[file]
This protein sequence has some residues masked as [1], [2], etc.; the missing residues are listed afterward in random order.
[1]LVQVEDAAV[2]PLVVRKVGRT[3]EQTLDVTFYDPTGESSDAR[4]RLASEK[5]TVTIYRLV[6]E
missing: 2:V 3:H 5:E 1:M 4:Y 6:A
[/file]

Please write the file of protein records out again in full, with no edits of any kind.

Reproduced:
This protein sequence has some residues masked as [1], [2], etc.; the missing residues are listed afterward in random order.
[1]LVQVEDAAV[2]PLVVRKVGRT[3]EQTLDVTFYDPTGESSDAR[4]RLASEK[5]TVTIYRLV[6]E
missing: 2:V 3:H 5:E 1:M 4:Y 6:A